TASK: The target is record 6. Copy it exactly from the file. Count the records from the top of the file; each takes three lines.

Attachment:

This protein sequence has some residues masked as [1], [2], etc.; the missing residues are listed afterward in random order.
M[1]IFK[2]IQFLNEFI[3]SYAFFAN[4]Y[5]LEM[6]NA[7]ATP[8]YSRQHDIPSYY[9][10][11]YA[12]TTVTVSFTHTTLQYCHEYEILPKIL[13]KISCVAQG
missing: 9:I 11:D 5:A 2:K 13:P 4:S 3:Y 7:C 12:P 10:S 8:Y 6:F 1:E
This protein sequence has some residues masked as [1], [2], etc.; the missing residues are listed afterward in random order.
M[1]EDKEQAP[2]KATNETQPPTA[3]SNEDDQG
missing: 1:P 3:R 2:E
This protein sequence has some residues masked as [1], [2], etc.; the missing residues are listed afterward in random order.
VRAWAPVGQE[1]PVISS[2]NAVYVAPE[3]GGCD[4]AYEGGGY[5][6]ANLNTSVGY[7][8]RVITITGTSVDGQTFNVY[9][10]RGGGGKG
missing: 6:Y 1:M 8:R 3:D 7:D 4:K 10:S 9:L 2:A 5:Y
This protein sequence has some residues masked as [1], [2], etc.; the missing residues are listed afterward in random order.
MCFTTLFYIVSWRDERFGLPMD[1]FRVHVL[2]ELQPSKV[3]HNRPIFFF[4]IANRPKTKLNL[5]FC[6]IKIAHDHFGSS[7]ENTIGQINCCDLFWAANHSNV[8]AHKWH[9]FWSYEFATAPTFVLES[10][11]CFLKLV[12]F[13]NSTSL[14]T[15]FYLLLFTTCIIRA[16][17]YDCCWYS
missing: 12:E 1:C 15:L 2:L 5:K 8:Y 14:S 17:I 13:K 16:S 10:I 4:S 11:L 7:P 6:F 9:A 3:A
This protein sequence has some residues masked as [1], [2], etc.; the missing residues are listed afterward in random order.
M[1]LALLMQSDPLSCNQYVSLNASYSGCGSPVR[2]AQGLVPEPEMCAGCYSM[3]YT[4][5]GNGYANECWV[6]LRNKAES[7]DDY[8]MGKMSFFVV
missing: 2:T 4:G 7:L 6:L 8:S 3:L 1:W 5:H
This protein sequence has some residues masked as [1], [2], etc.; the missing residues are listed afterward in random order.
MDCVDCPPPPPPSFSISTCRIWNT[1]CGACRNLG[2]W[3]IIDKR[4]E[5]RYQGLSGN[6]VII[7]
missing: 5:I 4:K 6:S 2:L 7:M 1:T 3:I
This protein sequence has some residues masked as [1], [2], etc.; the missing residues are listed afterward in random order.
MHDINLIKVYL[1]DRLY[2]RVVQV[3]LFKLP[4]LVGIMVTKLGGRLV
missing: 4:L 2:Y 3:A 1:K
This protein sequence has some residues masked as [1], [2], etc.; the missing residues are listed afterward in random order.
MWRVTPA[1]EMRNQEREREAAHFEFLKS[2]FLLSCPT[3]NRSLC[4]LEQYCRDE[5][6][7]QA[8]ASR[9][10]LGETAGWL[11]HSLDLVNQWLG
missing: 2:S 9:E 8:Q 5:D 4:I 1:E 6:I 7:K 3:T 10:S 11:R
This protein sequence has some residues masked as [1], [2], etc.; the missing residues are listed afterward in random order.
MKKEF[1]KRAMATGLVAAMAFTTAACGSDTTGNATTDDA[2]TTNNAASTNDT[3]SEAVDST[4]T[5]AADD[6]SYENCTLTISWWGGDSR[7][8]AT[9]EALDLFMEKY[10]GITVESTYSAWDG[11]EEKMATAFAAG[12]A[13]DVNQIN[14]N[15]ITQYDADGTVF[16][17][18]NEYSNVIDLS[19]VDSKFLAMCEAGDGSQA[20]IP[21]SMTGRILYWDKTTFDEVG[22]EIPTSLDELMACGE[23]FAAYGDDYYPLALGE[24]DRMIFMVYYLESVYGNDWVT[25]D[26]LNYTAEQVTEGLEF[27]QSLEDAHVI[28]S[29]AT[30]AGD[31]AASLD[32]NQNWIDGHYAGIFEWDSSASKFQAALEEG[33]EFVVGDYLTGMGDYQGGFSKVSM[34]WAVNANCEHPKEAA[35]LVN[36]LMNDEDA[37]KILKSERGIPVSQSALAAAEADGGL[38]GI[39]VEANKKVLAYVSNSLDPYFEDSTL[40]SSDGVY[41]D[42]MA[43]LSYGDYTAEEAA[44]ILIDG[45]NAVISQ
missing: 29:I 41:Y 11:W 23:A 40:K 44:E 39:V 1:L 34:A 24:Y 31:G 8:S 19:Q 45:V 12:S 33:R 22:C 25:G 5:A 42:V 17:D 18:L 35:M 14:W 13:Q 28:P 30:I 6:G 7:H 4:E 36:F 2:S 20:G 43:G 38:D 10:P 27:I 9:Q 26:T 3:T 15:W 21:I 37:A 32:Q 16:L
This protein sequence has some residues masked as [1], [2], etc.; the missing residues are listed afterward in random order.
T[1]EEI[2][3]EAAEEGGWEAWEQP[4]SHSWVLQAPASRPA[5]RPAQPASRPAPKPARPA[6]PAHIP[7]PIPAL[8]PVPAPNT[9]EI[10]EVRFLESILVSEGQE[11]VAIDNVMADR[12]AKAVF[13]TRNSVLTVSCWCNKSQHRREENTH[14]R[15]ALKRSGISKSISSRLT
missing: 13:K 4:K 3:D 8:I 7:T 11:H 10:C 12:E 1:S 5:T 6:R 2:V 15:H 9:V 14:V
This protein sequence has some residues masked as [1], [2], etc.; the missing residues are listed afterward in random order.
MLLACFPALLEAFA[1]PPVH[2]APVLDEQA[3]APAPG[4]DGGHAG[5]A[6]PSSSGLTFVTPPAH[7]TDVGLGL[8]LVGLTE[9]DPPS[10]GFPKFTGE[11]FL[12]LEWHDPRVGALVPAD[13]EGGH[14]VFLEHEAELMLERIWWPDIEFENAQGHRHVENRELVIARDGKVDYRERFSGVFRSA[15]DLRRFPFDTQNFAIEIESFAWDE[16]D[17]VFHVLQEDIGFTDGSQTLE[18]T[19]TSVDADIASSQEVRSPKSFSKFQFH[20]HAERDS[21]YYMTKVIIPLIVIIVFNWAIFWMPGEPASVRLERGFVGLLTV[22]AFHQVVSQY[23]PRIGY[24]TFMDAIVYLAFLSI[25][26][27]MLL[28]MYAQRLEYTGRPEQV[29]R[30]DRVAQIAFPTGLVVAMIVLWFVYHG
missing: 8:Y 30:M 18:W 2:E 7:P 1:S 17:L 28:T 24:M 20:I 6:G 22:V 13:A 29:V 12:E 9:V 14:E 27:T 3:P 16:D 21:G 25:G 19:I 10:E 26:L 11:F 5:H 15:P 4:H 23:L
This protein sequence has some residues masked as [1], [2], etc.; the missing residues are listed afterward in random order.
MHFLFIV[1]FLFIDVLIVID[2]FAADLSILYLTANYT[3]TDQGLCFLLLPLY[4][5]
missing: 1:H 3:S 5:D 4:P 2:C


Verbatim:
This protein sequence has some residues masked as [1], [2], etc.; the missing residues are listed afterward in random order.
MDCVDCPPPPPPSFSISTCRIWNT[1]CGACRNLG[2]W[3]IIDKR[4]E[5]RYQGLSGN[6]VII[7]
missing: 5:I 4:K 6:S 2:L 7:M 1:T 3:I